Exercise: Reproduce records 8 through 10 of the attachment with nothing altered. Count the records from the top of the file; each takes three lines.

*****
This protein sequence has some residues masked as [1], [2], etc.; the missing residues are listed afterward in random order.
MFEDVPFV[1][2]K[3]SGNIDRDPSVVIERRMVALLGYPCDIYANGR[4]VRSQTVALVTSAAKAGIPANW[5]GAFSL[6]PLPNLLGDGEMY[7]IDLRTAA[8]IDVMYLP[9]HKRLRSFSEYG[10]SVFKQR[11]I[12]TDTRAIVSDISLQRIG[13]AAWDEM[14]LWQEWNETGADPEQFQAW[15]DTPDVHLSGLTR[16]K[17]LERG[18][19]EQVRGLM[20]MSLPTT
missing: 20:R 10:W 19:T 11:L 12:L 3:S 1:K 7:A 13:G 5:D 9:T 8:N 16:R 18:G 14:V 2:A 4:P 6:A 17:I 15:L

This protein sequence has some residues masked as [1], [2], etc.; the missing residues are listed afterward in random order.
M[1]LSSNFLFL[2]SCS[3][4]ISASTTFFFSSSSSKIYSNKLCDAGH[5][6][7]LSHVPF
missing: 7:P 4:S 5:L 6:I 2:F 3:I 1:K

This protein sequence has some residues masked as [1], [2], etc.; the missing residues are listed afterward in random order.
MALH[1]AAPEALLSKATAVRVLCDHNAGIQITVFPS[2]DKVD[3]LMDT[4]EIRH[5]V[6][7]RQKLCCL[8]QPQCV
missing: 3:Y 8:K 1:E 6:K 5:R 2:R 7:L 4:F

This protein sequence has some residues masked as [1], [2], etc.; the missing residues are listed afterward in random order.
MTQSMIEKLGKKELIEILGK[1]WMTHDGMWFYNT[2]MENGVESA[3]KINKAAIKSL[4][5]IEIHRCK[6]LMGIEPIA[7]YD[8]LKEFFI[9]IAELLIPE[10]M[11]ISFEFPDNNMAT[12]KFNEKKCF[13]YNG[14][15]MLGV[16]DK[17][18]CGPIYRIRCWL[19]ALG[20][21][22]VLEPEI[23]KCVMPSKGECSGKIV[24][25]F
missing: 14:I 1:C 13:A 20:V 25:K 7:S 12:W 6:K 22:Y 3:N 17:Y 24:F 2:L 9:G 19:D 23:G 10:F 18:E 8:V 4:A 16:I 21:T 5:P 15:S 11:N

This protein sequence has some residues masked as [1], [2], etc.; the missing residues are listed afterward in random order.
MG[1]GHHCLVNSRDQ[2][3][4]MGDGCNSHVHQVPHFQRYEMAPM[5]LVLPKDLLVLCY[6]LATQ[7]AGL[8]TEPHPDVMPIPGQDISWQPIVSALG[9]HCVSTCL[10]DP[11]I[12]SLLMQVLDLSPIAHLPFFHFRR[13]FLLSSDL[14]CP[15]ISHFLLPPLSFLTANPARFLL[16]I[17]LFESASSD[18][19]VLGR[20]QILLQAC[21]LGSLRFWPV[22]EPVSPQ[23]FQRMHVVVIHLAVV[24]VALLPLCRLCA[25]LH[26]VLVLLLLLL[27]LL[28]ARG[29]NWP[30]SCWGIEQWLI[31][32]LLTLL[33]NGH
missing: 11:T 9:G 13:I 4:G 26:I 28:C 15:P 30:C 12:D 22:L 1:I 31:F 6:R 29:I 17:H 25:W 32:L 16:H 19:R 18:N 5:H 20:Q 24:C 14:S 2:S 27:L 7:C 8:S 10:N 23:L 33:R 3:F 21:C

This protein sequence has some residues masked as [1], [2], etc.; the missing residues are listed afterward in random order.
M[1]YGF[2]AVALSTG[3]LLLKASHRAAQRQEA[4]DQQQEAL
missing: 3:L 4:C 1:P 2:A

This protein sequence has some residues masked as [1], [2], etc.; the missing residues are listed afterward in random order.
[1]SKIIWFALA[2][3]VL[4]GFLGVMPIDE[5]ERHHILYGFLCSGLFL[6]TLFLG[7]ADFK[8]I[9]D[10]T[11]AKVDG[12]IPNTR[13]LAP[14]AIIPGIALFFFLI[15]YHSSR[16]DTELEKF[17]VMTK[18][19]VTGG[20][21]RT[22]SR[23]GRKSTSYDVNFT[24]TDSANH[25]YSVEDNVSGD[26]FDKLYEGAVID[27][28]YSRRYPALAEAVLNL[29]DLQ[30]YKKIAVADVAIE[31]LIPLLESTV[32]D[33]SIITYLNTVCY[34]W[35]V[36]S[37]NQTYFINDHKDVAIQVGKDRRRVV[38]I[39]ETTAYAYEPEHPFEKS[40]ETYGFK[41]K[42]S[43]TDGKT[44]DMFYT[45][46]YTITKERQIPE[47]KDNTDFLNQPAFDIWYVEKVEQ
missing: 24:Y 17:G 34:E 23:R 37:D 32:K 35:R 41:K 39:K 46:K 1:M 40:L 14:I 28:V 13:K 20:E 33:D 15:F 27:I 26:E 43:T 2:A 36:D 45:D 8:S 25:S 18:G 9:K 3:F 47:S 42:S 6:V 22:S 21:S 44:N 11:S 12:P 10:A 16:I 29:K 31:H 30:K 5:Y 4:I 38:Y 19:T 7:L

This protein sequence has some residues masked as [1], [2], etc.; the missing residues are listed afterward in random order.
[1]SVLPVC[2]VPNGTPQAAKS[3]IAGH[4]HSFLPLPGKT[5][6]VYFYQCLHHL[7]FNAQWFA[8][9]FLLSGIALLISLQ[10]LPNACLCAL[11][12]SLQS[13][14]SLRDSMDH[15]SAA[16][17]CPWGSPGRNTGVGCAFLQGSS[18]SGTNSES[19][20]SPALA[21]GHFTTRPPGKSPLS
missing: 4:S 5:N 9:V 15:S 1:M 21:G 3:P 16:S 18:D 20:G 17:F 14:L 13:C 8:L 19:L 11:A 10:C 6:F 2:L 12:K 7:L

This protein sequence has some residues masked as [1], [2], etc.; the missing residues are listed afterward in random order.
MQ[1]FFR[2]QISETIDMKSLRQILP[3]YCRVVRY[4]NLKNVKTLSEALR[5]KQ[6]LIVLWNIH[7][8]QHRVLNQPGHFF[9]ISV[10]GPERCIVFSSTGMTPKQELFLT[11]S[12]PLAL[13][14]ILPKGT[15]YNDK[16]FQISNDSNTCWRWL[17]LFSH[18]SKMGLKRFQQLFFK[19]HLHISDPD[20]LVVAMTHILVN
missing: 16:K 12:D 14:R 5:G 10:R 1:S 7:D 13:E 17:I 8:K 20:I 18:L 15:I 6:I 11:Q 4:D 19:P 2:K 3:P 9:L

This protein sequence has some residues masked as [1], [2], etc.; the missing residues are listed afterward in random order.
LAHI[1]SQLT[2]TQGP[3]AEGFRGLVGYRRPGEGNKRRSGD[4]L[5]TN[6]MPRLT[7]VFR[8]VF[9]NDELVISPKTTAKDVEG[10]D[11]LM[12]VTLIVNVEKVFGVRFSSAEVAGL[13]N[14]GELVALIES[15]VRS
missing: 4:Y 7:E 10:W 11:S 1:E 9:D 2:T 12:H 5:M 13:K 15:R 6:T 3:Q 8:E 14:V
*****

This protein sequence has some residues masked as [1], [2], etc.; the missing residues are listed afterward in random order.
[1]SVLPVC[2]VPNGTPQAAKS[3]IAGH[4]HSFLPLPGKT[5][6]VYFYQCLHHL[7]FNAQWFA[8][9]FLLSGIALLISLQ[10]LPNACLCAL[11][12]SLQS[13][14]SLRDSMDH[15]SAA[16][17]CPWGSPGRNTGVGCAFLQGSS[18]SGTNSES[19][20]SPALA[21]GHFTTRPPGKSPLS
missing: 4:S 5:N 9:V 15:S 1:M 21:G 3:P 16:S 18:D 20:G 17:F 14:L 13:C 8:L 19:L 11:A 10:C 6:F 2:L 12:K 7:L

This protein sequence has some residues masked as [1], [2], etc.; the missing residues are listed afterward in random order.
MQ[1]FFR[2]QISETIDMKSLRQILP[3]YCRVVRY[4]NLKNVKTLSEALR[5]KQ[6]LIVLWNIH[7][8]QHRVLNQPGHFF[9]ISV[10]GPERCIVFSSTGMTPKQELFLT[11]S[12]PLAL[13][14]ILPKGT[15]YNDK[16]FQISNDSNTCWRWL[17]LFSH[18]SKMGLKRFQQLFFK[19]HLHISDPD[20]LVVAMTHILVN
missing: 16:K 12:D 14:R 5:G 10:R 1:S 7:D 13:E 17:I 8:K 20:I 18:L 15:I 6:I 11:Q 4:D 19:P 2:K 3:P 9:L

This protein sequence has some residues masked as [1], [2], etc.; the missing residues are listed afterward in random order.
LAHI[1]SQLT[2]TQGP[3]AEGFRGLVGYRRPGEGNKRRSGD[4]L[5]TN[6]MPRLT[7]VFR[8]VF[9]NDELVISPKTTAKDVEG[10]D[11]LM[12]VTLIVNVEKVFGVRFSSAEVAGL[13]N[14]GELVALIES[15]VRS
missing: 4:Y 7:E 10:W 11:S 1:E 9:D 2:T 12:H 5:M 13:K 15:R 6:T 3:Q 8:E 14:V